As a parent, you might start to think that your best days as a “worker” are behind you. The schedule you might have set in your 20s as an up-and-comer in the workplace no longer makes sense, because you have different priorities now. Your time is limited.
So unless you are a truly excellent delegator of tasks, you might be entering more meetings underprepared than you used to. While you have a better idea of big-picture problems and how to avoid them these days, you might miss the small stuff you would have caught as a younger go-getter. So it goes.
And then there are times when you just blow it. Life happens. Kids take the priority. Your work suffers. You make a mistake. It’s not a lose-your-job mistake, but it may paint you differently in the eyes of your managers and co-workers. Or at least you feel that way.
So how do you recover? By having some self-compassion, says Dr. Kristen Neff, an associate professor in the University of Texas department of educational psychology and a pioneer in the field of self-compassion. “It’s an unconditional attitude to yourself,” says Neff. “It’s being aware of when you underperform, and acknowledging it, but responding with kindness rather than overburdening yourself with self criticism.”
1. Apologize. But don’t over-apologize.
You might have learned to never say you’re sorry at work — it’s just work, after all. That can be helpful, especially if you’re early in your career, or come from the midwest, where we grow up learning to say “I’m sorry” for just about any reason. But as you make progress and climb the ladder, as they say, simply telling a superior or a co-worker a tactful “I’m sorry” can carry a lot of weight.
“When you apologize and make it clear that you actually understand why you're wrong, and how you’re committed to not doing it again, your experience will likely be a good one,” says Dr. Neff.
Perhaps family priorities didn’t allow you the time to prepare for a meeting you needed to lead, so you had to ad-lib through a half hour zoom call in front of 30 attendees, as you verbally danced over the same three PowerPoint slides. It’s okay. You wasted some people’s time. You can acknowledge to your boss that you weren’t as prepared for that meeting as you wanted to be without getting into the nitty gritty of how crazy your family’s schedule is these days. Commit to doing better.
2. Parent yourself.
When you screwup at work, you may tend towards a fatalist internal narrative: I’m an idiot; I’m worthless; the project will fail; everyone knows I’m the weak link.
Take a deep breath. Most likely, none of these things are true. And besides, why would you talk to yourself like this? Imagine that you heard your kid saying this kind of stuff in the car ride home from school, or a soccer game. Aside from the fact that those kind of statements are factually incorrect and just eroding to the self esteem, they’re also not helpful for self-improvement.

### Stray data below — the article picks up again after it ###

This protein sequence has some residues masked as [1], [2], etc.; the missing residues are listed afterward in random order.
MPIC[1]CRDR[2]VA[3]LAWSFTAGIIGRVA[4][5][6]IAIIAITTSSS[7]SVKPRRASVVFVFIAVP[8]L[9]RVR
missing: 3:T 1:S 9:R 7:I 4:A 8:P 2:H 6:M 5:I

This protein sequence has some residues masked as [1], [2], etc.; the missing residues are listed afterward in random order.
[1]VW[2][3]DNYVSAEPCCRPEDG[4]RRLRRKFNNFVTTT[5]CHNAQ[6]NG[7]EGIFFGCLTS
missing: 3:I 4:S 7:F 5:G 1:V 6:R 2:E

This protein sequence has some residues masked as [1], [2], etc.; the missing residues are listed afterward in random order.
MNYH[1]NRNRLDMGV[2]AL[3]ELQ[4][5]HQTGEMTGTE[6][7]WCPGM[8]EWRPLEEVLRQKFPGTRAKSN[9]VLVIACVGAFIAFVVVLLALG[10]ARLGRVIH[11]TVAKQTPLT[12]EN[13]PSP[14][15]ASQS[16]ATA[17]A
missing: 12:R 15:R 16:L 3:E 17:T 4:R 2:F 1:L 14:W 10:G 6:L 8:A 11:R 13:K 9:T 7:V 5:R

To create a kinder internal dialogue ask yourself: would you say these things to a loved going through a similar situation, or your child?
“If your kid doesn’t do their homework, you don’t call them a stupid idiot, right? But neither do you tell them that it isn’t a problem,” says Dr. Neff. “A good parent would say ‘How can I help you?’ or “Do you need help with your study routine?’ They offer constructive advice in order to motivate a child when they fail. And what works for our kids, often works for ourselves, too.”
3. Step forward with a solution.
While you might feel the urge to divulge to your boss or co-workers exactly why you didn’t have time to thoroughly read a case study or prepare for a meeting after the fact, don’t do that. That’s the case even if your story is interesting, like your kid swallowed a toy and you spent an evening pacing around urgent care. (Well, maybe tell that one.) Instead of explaining why you made a bad decision or you weren’t prepared, which may sound like an excuse, come armed with a solution. Bring in a plan that might fix the problem (this is a key aspect of managing up). Think of a creative way to cover the ground you lost.
4. Learn and improve.
We all screw up. But when we dwell on what we did wrong, we tend to set limits on what might be possible in the future. “When you respond to a mistake with encouragement and support as opposed to harsh criticism, the research clearly indicates that you become less afraid of failure,” says Dr. Neff. When you’re not scared to take risks, you open yourself to inventive, creative thinking— the kind of thing that can pay off big as you progress in your career.
5. Keep it in perspective.
As a parent, you may already have some help with this one, but: your work is not your life. To get back on track, don’t dwell on what went wrong. Move onward. If your work is changing the world, that’s great. And even if you’re not saving lives, you’ll likely do better at your job (and be more personable) if you have an even keel and understand that the entire planet doesn’t teeter on every workplace dilemma you have.